From: Olaf Lenz (
Date: Sat Apr 18 2009 - 04:18:50 CDT


Dan Lussier wrote:
> To 'correct' the problem I am looking to use the pbctools suite on the
> alpha version of 1.8.7 on Linux (32-bit). What I would like to do is to
> wrap the coordinates into the nearest image and then fix the elongated
> bonds problem. In looking at the pbctools documentation I thought of
> trying:
> pbc join res -ref "chain W"
> pbc wrap -all

 From you description of the problem, I think that this approach is
*almost* correct.

1. The first thing that might want to do is to wrap all coordinates into
the central image, by using
   pbc wrap
This is only required, if the particles are distributed over various
images *in the first frame*, and it is required only for the first frame.

2. Then, you should join the water molecules *in the first frame* to
avoid the long bonds. This can be done via
   pbc join res
The "ref" argument is only required for fine-tuning, so I would
recommend not to use it until you notice that you need it. For water
molecules, I think it doesn't matter.

3. Finally, you should use
   pbc unwrap
which will see to it that atoms will not be wrapped in the course of the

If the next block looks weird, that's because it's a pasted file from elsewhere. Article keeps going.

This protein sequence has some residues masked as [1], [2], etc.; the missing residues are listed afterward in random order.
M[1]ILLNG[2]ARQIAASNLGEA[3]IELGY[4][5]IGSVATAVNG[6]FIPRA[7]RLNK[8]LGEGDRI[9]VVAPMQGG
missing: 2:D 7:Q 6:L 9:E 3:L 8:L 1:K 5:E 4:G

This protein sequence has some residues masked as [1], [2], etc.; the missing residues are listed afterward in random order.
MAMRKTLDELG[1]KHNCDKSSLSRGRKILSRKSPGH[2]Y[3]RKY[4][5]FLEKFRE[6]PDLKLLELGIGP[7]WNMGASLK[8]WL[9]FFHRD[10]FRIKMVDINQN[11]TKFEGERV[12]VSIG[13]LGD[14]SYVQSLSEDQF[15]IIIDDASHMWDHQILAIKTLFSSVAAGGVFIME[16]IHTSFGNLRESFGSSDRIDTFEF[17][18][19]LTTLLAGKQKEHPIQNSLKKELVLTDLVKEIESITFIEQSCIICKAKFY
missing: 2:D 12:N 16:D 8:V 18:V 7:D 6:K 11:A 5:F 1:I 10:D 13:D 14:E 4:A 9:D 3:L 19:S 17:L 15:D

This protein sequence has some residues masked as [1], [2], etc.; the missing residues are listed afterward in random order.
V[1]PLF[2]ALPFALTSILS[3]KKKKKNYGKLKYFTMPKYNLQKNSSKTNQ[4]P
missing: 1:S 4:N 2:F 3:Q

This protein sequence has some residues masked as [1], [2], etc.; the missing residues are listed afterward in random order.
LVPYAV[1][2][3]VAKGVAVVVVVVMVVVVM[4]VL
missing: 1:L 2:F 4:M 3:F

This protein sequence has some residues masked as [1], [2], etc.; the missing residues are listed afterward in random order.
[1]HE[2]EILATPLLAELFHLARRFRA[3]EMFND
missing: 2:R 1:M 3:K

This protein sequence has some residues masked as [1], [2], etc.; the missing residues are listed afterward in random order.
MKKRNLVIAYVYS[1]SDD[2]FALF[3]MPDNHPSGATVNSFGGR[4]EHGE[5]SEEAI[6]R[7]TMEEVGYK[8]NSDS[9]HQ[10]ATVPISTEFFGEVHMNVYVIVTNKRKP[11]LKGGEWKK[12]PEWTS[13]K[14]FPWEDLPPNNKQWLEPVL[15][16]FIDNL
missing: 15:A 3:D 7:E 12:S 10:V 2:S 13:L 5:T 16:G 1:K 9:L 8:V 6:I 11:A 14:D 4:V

> In trying this series of commands I don't get very far though as the pbc
> join ... command causes VMD to crash (terminate called after throwing an
> instance of 'std::bad_alloc' what(): St9bad_alloc).

This must be a bug somewhere in VMD as it is an error message of C++,
and not of Tcl. Probably the system is very big and this is a simple
"Out-of-memory" message? This might in fact be caused by the -ref
argument that you used, as the "chain" might easily contain all water
molecules. So just test not using the ref argument.
Otherwise, to be able to debug, it would help if you could send me the
DCD and PSF file (please do not send it to the list, but to me personally).
Also, try to use "pbc join res -verbose" which will output some more
information which might make it easier to find the problematic piece of

> At this point I'm not sure where the problem lies because I'm not sure
> that my instructions to the pbc join command are ok as I wasn't sure how
> to interpret the instructions for identifying the 'compound' in the pbc
> join command.

I think that your instructions should be OK. The compound argument
denotes, what compounds join will try to join. For example, when you
simulate a protein, it might be interesting to all atoms of the
residues, or the whole chains, depending on what you look at. In your
case, you can use "fragment", which will join all atoms that are somehow
bonded, but using "res" might be faster - if the water molecules are in
fact different residues.